But according to a recent report by the National Center for Education Statistics, only a fraction of high schools are starting later than 8:30 a.m., which is what the American Academy of Pediatrics recommends.[U.S. doctors urge later school start times for teens]The average start time for high schools in the United States is 7:59 a.m., according to the report, published Tuesday. For middle and elementary schools, it’s a little later: 8:04 a.m. and 8:17 a.m.
Foxconn...has shown willingness to make a huge investment in Wisconsin — in exchange for a similarly hefty commitment from the state... On the table is up to $3 billion in state tax breaks... As long as Foxconn keeps hiring U.S. workers at the new flat-screen manufacturing facility, Wisconsin would cut the company $200 million to $250 million a year for up to 15 years. That works out to a rough cost to the state of about $230,700 per worker, assuming the factory goes on to generate 13,000 jobs.
Uruguay’s government has developed a legalization model whose apparent goal is to make marijuana use as boring as possible. A vast regulatory bureaucracy will determine everything from the genetic makeup of the plants to the percentage of psychoactive compounds in their flowers ... anything that smacks of commercial marijuana branding or advertising is banned.
China does still have considerable economic power — as evidenced recently during a dispute with South Korea over the deployment of a U.S.-led missile defense system in the country. However, North Korea may be a harder sell: China shares a long border with the Hermit Kingdom and is believed to be fearful that its neighbor could potentially collapse, leaving open the possibility of war on its doorstep and huge numbers of refugees entering China.
Rural communities, where on average 9.1 percent of working-age people are on disability — nearly twice the urban rate and 40 percent higher than the national average...from Appalachia into the Deep South and out into Missouri, where rates are higher yet, places economists have called “disability belts...in 102 counties, mostly within these belts...a Washington Post analysis of federal statistics estimates that, at minimum, about 1 in 6 working-age residents draw disability checks.
America is getting richer every year. The American worker is not. Far from it: On average, workers born in 1942 earned as much or more over their careers than workers born in any year since, according to new research — and workers on the job today shouldn’t expect to catch up with their predecessors in their remaining years of employment.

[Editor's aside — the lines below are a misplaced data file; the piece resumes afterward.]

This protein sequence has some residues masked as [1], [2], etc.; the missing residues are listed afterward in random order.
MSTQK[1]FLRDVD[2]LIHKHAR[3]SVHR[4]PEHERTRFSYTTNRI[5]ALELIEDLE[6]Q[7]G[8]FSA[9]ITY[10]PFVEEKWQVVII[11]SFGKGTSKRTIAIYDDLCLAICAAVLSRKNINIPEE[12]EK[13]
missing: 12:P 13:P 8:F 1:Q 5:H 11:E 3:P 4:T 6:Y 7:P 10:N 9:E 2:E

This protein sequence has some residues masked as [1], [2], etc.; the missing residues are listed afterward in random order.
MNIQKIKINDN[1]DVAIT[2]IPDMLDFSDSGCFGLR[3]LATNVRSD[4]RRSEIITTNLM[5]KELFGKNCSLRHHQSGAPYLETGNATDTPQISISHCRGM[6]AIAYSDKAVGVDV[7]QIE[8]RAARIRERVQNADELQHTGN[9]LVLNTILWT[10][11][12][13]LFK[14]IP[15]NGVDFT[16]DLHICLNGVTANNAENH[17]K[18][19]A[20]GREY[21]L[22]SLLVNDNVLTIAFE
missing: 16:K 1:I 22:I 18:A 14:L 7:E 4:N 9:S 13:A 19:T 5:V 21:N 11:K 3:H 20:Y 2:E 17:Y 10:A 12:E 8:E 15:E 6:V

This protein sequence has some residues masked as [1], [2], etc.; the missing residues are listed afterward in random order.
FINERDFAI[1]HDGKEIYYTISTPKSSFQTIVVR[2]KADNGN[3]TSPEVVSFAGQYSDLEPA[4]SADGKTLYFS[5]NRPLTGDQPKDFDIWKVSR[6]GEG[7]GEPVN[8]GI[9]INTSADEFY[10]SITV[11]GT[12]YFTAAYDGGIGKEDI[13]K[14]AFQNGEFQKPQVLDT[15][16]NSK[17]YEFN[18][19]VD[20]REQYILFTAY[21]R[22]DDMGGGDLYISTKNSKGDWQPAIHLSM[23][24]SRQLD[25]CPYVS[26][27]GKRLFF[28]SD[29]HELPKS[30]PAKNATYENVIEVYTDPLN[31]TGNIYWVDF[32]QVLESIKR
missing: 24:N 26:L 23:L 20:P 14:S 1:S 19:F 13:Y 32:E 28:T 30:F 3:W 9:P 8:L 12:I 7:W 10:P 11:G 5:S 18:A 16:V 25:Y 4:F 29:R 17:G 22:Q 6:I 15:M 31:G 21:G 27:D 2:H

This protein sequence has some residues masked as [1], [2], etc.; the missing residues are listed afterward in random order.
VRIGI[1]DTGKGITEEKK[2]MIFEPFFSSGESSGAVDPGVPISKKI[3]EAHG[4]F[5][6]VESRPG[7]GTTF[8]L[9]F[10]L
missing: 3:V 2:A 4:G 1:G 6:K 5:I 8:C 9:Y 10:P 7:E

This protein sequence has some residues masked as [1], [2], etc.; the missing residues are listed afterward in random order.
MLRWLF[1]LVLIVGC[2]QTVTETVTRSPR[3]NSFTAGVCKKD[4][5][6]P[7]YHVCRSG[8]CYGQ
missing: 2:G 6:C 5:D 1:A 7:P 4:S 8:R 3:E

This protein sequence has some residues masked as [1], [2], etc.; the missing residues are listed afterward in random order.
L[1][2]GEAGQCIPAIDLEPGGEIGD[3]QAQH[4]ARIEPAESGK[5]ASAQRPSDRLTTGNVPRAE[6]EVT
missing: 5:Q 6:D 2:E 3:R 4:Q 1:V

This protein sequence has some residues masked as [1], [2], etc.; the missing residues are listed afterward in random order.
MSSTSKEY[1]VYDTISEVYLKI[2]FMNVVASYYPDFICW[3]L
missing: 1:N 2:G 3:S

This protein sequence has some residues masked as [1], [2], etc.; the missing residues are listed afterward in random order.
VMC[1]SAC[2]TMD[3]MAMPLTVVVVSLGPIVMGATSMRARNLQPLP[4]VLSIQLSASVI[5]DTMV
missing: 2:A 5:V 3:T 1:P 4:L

The issue that galvanized the movement hasn’t subsided. So far in 2017, police have shot and killed 23 unarmed people, a higher rate than in 2016, when 48 unarmed people were killed all year. Both years, about one in three of those people has been black ... But activists say the movement’s efforts have entered a new phase — one more focused on policy than protest — prompted by the election of President Trump.
There are 23 black banks today — far fewer than during segregation, when they were the only option for many African Americans ... Black banks, on average, are five times as likely as traditional big banks to back mortgages for properties in low- to moderate-income neighborhoods ... they were hit hardest by the recession, when a disproportionate share of African Americans lost their jobs and could not make their loan payments.
researchers estimate that half of the job losses resulted from robots directly replacing workers. The rest of the jobs disappeared from elsewhere in the local community ... after a factory sheds workers, that economic pain reverberates, triggering further unemployment at, say, the grocery store or the neighborhood car dealership ... some consultants believe that the number of industrial robots will quadruple in the next decade, which could mean millions more displaced manufacturing workers.
California is one of the few states where federal funding isn’t that great a point of leverage. In 2015, California generated $405 billion in tax revenue, more than $100 billion more than the next-closest state. It consumes a lot of federal funding, too, mind you. But data from the Pew Charitable Trusts for 2014 compared to 2014 IRS data shows that California gives the federal government more than it takes.